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End of an era as Mbappe suffers final PSG failure

Sports

13 days ago
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Kylian Mbappe would have dreamed of lifting the Champions League trophy for his final European act as a Paris St-Germain player. The reality was very different.

Instead, Mbappe’s final moment in the competition for PSG had him slipping over as he chased a lost cause, a through ball he was never going to reach, in a game which was by that point beyond the Parisians.

That slip in the final seconds of injury time came as Borussia Dortmund’s 2-0 aggregate victory was safe and sealed following a stout defensive display full of energetic pressing, helped by a sizeable slice of luck.

And it was a slip that provides the final word in one of the most disappointing eras of modern European football - PSG’s star-studded but unsuccessful hunt for the Champions League.

"This was unusual for Kylian Mbappe," former England defender Rio Ferdinand, a Champions League winner with Manchester United in 2008, told TNT Sports. "He's a guy we're accustomed to seeing at the biggest moments, on the biggest stage, when it's all on the line.

"All through his career he's stepped up to the plate, but over the two legs here he was very subdued.

"He wasn't decisive, he wasn't clinical."

When Qatar Sports Investment took over PSG in 2011, the biggest prize in Europe became the goal, backed by increasingly extravagant spending.

This kicked up a notch in 2017 with the world-record acquisition of Neymar from Barcelona, followed by the signing of Mbappe a year later following his crowning as a World Cup winner with France.

Then, in 2021, it seemed the dream was within touching distance as arguably the greatest of all time, Lionel Messi, was signed on a free transfer. Surely, with such a star-studded front three, a first Champions League was within their grasp.

Yet none of those three will be in Paris come the summer, scattered to the corners of Miami, Saudi Arabia and, likely, Madrid, without a Champions League trophy in the Parc des Princes cabinet.

Since 2017, PSG have won almost everything else possible - six out of seven Ligue 1 titles, three Coupes de France with a possible fourth to come this season as they face Lyon in the 2024 final, and the last-ever French League Cup.

But not the Champions League. Indeed, only three times since 2017 have PSG even gone beyond the last 16 - reaching the final in the Covid-hit year of 2020, the semis the season after, and then this current campaign.

‘The big players usually find a moment’

PSG remain a level below the elite. They have lost all four legs of their two-legged Champions League semis in the QSI era, against Manchester City in 2020-21 and now Dortmund in 2023-24.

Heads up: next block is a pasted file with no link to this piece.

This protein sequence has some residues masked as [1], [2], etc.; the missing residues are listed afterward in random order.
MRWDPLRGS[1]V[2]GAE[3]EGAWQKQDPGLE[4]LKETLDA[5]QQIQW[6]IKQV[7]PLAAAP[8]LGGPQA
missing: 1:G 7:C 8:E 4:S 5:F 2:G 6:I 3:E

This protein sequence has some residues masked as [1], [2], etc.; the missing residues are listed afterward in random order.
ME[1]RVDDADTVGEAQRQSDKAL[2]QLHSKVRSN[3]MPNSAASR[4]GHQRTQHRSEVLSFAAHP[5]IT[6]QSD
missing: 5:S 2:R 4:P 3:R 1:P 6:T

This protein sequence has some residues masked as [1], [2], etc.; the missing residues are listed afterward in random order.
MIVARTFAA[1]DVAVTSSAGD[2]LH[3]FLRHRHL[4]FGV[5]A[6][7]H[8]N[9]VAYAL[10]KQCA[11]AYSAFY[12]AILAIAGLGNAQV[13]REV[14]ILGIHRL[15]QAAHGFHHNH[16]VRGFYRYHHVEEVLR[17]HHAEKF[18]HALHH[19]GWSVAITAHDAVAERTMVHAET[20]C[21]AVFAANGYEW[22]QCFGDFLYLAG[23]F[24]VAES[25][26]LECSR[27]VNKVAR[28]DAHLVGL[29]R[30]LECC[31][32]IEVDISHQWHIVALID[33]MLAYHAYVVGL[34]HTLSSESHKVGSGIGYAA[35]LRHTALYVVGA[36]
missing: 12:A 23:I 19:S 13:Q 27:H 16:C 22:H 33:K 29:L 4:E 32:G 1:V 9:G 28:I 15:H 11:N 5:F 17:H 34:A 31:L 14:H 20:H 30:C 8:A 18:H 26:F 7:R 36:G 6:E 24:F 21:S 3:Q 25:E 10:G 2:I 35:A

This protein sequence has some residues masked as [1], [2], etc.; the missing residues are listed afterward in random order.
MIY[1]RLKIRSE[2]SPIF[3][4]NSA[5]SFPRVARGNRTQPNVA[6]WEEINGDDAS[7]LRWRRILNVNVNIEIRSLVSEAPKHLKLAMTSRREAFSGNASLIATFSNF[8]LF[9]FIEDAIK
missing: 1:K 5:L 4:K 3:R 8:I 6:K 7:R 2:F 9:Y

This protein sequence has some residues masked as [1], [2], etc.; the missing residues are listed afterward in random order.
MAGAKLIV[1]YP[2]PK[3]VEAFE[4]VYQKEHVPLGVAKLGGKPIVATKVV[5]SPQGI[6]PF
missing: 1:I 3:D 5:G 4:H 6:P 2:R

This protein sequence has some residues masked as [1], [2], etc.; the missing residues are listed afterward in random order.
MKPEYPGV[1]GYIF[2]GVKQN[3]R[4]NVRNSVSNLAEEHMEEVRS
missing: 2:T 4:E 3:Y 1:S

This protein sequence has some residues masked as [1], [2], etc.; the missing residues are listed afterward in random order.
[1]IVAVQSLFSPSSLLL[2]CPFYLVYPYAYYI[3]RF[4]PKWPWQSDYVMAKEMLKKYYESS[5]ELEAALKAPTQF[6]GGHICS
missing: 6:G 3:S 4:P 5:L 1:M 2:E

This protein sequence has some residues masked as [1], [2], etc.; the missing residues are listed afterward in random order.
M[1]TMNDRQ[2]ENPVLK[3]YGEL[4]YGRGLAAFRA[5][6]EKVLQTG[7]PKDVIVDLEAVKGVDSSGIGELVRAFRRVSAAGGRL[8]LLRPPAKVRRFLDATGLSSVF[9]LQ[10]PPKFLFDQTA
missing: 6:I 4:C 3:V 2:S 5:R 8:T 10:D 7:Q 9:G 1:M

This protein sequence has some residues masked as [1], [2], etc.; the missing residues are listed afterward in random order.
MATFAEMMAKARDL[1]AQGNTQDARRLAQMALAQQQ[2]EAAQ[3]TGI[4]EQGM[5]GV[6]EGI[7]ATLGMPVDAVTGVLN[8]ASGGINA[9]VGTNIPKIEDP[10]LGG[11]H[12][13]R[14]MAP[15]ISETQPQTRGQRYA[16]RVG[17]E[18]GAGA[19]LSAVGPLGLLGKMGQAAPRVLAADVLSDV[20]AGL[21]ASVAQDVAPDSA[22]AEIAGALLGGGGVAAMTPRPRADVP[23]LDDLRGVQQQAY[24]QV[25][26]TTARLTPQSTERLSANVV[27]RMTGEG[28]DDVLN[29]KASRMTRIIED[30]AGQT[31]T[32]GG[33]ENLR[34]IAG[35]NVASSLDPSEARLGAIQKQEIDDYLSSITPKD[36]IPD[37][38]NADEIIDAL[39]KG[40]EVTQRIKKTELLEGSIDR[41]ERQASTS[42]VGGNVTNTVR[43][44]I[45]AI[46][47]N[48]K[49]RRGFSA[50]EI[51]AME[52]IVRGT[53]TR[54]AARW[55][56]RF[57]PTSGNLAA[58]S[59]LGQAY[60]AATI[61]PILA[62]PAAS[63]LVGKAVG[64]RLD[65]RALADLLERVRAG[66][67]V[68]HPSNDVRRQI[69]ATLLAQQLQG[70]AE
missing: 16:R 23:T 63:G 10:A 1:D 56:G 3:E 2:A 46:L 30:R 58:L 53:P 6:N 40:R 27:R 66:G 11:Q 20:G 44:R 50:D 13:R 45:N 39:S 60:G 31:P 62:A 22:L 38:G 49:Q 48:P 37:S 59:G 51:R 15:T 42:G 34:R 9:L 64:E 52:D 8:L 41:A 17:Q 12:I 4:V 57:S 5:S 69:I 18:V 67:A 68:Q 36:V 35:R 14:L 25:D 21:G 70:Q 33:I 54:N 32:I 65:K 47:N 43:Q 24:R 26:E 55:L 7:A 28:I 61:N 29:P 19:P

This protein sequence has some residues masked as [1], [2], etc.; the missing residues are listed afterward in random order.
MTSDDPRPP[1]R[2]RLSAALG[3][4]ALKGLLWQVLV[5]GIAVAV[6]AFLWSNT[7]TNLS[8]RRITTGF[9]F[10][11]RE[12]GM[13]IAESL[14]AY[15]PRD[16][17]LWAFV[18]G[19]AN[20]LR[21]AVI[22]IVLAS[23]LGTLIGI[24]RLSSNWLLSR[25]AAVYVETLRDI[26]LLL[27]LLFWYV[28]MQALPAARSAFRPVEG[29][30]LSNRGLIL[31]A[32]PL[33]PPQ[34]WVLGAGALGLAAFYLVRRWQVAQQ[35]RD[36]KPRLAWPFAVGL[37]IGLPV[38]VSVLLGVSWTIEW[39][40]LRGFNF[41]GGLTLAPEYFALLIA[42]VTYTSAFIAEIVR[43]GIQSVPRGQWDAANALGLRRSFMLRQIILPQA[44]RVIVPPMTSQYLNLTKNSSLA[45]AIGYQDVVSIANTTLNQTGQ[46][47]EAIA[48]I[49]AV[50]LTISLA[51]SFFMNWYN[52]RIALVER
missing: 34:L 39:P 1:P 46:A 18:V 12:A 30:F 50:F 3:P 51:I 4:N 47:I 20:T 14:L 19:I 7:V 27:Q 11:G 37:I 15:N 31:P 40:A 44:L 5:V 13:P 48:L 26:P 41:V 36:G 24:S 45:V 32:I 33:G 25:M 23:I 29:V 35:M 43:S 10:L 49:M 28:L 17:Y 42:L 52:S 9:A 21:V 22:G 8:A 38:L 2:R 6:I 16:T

This failure will particularly sting, having failed to score against the fifth-placed side in the Bundesliga despite having 44 shots in two games. It is the highest number of shots a team has had without scoring in a two-legged Champions League tie since Opta records began in 2003-04.

They hit the post six times in the tie, including four times in the second half in Paris. Warren Zaire-Emery was punished for contriving to strike the upright with the goal gaping as Mats Hummels arrowed in a towering header to score for Dortmund shortly after.

Nuno Mendes hit the woodwork from distance, before both Mbappe and Vitinha struck the bar in the final minutes.

It is yet another example of PSG lacking quality when it matters most in the Champions League, with their biggest names - Mbappe, in this case - failing to deliver when it counts.

"You have to give Dortmund massive credit, they didn't allow Mbappe to get one v one," Ferdinand said.

"But the big players just usually find a moment."

There are some positive signs for PSG. They have shown impressive fighting spirit to even get this far in the 2023-24 Champions League, not least in recovering from a 4-1 shellacking at Newcastle in the group stage.

A 98th-minute Mbappe penalty snatched a point in the reverse fixture against the Magpies, which proved decisive in earning them second place in Group F, behind Dortmund but ahead of AC Milan.

They then launched a remarkable second-leg comeback to beat Barcelona in the quarter-final, displaying a blend of silk and steel in the image of their manager Luis Enrique.

He is clearly making plans for the future. At 24 years and 157 days, PSG had the youngest starting XI for a Champions League semi-final match since Arsenal in their second leg against Manchester United in 2008-09.

"I'm happy from what I saw from my team," Luis Enrique told his post-match media conference. "A real spirit. A team that gave everything.

"The supporters were incredible. I hope we have this togetherness going forward. Players that sweat for the shirt."

A new era is dawning at PSG. Whether it can avoid the failures of the past remains to be seen.

source: BBC Sports